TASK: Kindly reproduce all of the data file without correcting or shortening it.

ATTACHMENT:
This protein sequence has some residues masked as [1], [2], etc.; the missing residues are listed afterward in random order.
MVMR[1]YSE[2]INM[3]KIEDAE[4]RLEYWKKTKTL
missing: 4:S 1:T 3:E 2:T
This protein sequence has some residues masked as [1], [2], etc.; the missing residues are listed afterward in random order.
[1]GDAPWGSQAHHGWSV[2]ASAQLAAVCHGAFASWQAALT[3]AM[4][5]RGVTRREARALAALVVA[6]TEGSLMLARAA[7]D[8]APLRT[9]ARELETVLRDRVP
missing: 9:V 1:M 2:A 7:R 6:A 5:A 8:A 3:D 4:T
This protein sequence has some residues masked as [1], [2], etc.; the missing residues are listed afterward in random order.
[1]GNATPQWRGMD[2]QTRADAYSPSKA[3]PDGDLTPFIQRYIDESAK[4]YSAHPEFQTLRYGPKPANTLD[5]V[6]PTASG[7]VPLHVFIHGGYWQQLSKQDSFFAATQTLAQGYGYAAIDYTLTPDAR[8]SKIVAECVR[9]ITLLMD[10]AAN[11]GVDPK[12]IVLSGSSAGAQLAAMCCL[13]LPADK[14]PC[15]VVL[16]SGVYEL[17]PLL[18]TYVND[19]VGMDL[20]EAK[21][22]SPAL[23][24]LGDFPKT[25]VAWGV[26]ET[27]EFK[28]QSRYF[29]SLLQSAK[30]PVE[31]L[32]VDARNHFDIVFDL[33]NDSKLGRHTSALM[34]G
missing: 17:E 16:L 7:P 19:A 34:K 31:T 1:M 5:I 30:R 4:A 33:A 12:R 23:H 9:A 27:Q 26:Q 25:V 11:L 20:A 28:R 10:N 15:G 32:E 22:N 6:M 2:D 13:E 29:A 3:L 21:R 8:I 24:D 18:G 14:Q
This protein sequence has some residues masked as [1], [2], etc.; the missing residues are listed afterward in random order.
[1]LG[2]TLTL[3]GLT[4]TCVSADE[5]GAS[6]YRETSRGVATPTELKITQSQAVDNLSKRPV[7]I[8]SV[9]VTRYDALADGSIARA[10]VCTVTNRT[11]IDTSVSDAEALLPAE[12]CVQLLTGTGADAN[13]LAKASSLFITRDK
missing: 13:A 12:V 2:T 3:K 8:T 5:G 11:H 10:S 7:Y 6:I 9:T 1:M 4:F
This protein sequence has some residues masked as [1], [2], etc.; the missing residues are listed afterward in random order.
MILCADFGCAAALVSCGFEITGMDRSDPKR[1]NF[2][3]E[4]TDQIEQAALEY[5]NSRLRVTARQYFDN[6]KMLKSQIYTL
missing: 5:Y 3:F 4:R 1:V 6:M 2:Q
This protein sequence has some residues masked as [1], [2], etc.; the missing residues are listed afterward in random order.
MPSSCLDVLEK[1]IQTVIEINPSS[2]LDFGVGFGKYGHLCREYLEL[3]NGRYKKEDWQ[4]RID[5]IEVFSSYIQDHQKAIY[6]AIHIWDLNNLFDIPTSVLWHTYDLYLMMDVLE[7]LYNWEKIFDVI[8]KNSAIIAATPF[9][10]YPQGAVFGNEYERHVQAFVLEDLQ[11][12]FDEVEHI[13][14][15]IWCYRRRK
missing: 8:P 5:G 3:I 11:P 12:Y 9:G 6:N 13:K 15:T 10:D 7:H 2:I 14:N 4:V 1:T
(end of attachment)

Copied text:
This protein sequence has some residues masked as [1], [2], etc.; the missing residues are listed afterward in random order.
MVMR[1]YSE[2]INM[3]KIEDAE[4]RLEYWKKTKTL
missing: 4:S 1:T 3:E 2:T
This protein sequence has some residues masked as [1], [2], etc.; the missing residues are listed afterward in random order.
[1]GDAPWGSQAHHGWSV[2]ASAQLAAVCHGAFASWQAALT[3]AM[4][5]RGVTRREARALAALVVA[6]TEGSLMLARAA[7]D[8]APLRT[9]ARELETVLRDRVP
missing: 9:V 1:M 2:A 7:R 6:A 5:A 8:A 3:D 4:T
This protein sequence has some residues masked as [1], [2], etc.; the missing residues are listed afterward in random order.
[1]GNATPQWRGMD[2]QTRADAYSPSKA[3]PDGDLTPFIQRYIDESAK[4]YSAHPEFQTLRYGPKPANTLD[5]V[6]PTASG[7]VPLHVFIHGGYWQQLSKQDSFFAATQTLAQGYGYAAIDYTLTPDAR[8]SKIVAECVR[9]ITLLMD[10]AAN[11]GVDPK[12]IVLSGSSAGAQLAAMCCL[13]LPADK[14]PC[15]VVL[16]SGVYEL[17]PLL[18]TYVND[19]VGMDL[20]EAK[21][22]SPAL[23][24]LGDFPKT[25]VAWGV[26]ET[27]EFK[28]QSRYF[29]SLLQSAK[30]PVE[31]L[32]VDARNHFDIVFDL[33]NDSKLGRHTSALM[34]G
missing: 17:E 16:L 7:P 19:A 34:K 31:T 1:M 5:I 30:R 4:A 33:A 12:R 23:H 9:A 27:Q 26:Q 25:V 11:L 20:A 28:R 10:N 15:G 32:E 22:N 6:M 2:D 13:E 29:A 3:L 21:R 8:I 24:D 18:G 14:Q
This protein sequence has some residues masked as [1], [2], etc.; the missing residues are listed afterward in random order.
[1]LG[2]TLTL[3]GLT[4]TCVSADE[5]GAS[6]YRETSRGVATPTELKITQSQAVDNLSKRPV[7]I[8]SV[9]VTRYDALADGSIARA[10]VCTVTNRT[11]IDTSVSDAEALLPAE[12]CVQLLTGTGADAN[13]LAKASSLFITRDK
missing: 13:A 12:V 2:T 3:K 8:T 5:G 11:H 10:S 7:Y 6:I 9:T 1:M 4:F
This protein sequence has some residues masked as [1], [2], etc.; the missing residues are listed afterward in random order.
MILCADFGCAAALVSCGFEITGMDRSDPKR[1]NF[2][3]E[4]TDQIEQAALEY[5]NSRLRVTARQYFDN[6]KMLKSQIYTL
missing: 5:Y 3:F 4:R 1:V 6:M 2:Q
This protein sequence has some residues masked as [1], [2], etc.; the missing residues are listed afterward in random order.
MPSSCLDVLEK[1]IQTVIEINPSS[2]LDFGVGFGKYGHLCREYLEL[3]NGRYKKEDWQ[4]RID[5]IEVFSSYIQDHQKAIY[6]AIHIWDLNNLFDIPTSVLWHTYDLYLMMDVLE[7]LYNWEKIFDVI[8]KNSAIIAATPF[9][10]YPQGAVFGNEYERHVQAFVLEDLQ[11][12]FDEVEHI[13][14][15]IWCYRRRK
missing: 8:P 5:G 3:I 11:P 12:Y 9:G 6:N 13:K 15:T 10:D 7:H 2:I 14:N 4:V 1:T